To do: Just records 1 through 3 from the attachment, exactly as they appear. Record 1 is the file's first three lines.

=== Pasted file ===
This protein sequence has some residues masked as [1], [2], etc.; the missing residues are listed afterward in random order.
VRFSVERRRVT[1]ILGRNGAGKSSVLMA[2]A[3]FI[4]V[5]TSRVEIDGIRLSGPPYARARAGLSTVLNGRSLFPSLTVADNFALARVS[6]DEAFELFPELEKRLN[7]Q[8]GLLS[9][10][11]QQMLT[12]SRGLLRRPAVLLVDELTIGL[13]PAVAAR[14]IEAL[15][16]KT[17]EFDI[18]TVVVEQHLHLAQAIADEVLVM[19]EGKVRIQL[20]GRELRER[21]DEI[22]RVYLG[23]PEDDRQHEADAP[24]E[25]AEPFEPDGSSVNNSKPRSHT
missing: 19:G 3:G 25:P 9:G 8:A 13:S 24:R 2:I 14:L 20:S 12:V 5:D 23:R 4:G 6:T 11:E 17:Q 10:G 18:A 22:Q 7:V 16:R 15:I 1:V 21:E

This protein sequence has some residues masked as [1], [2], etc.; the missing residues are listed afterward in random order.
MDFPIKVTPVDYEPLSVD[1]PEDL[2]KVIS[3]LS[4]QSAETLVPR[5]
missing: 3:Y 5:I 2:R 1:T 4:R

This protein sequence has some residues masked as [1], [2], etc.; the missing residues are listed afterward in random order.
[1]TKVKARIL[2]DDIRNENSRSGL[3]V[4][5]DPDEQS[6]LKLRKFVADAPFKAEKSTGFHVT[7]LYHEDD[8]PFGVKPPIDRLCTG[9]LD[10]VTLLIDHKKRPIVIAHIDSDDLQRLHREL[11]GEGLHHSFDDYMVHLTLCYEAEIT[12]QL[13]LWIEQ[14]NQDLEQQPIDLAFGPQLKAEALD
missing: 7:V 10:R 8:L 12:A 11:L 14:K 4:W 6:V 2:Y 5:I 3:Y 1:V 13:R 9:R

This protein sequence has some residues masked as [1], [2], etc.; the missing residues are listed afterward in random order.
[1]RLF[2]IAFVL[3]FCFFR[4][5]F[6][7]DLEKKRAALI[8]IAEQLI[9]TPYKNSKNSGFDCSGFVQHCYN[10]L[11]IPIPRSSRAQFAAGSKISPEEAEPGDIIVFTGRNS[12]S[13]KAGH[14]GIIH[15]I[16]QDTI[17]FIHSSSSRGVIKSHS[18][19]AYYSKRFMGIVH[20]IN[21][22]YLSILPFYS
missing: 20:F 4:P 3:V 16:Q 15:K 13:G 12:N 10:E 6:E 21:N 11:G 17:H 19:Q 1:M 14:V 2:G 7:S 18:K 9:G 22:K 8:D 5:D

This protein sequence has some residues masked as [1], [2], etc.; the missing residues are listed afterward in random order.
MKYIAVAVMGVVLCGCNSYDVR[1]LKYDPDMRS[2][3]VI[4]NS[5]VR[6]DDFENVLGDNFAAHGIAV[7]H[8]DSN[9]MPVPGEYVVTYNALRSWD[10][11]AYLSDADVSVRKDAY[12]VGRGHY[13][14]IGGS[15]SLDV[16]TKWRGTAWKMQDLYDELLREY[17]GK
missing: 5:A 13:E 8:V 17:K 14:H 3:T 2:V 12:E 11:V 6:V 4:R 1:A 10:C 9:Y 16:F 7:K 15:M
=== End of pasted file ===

This protein sequence has some residues masked as [1], [2], etc.; the missing residues are listed afterward in random order.
VRFSVERRRVT[1]ILGRNGAGKSSVLMA[2]A[3]FI[4]V[5]TSRVEIDGIRLSGPPYARARAGLSTVLNGRSLFPSLTVADNFALARVS[6]DEAFELFPELEKRLN[7]Q[8]GLLS[9][10][11]QQMLT[12]SRGLLRRPAVLLVDELTIGL[13]PAVAAR[14]IEAL[15][16]KT[17]EFDI[18]TVVVEQHLHLAQAIADEVLVM[19]EGKVRIQL[20]GRELRER[21]DEI[22]RVYLG[23]PEDDRQHEADAP[24]E[25]AEPFEPDGSSVNNSKPRSHT
missing: 19:G 3:G 25:P 9:G 8:A 13:S 24:R 2:I 14:L 20:S 12:V 5:D 23:R 4:G 6:T 11:E 17:Q 10:G 18:A 22:Q 7:V 16:R 15:I 1:V 21:E

This protein sequence has some residues masked as [1], [2], etc.; the missing residues are listed afterward in random order.
MDFPIKVTPVDYEPLSVD[1]PEDL[2]KVIS[3]LS[4]QSAETLVPR[5]
missing: 3:Y 5:I 2:R 1:T 4:R

This protein sequence has some residues masked as [1], [2], etc.; the missing residues are listed afterward in random order.
[1]TKVKARIL[2]DDIRNENSRSGL[3]V[4][5]DPDEQS[6]LKLRKFVADAPFKAEKSTGFHVT[7]LYHEDD[8]PFGVKPPIDRLCTG[9]LD[10]VTLLIDHKKRPIVIAHIDSDDLQRLHREL[11]GEGLHHSFDDYMVHLTLCYEAEIT[12]QL[13]LWIEQ[14]NQDLEQQPIDLAFGPQLKAEALD
missing: 7:V 10:R 8:L 12:A 11:L 14:K 4:W 6:V 2:Y 5:I 3:Y 1:V 13:R 9:R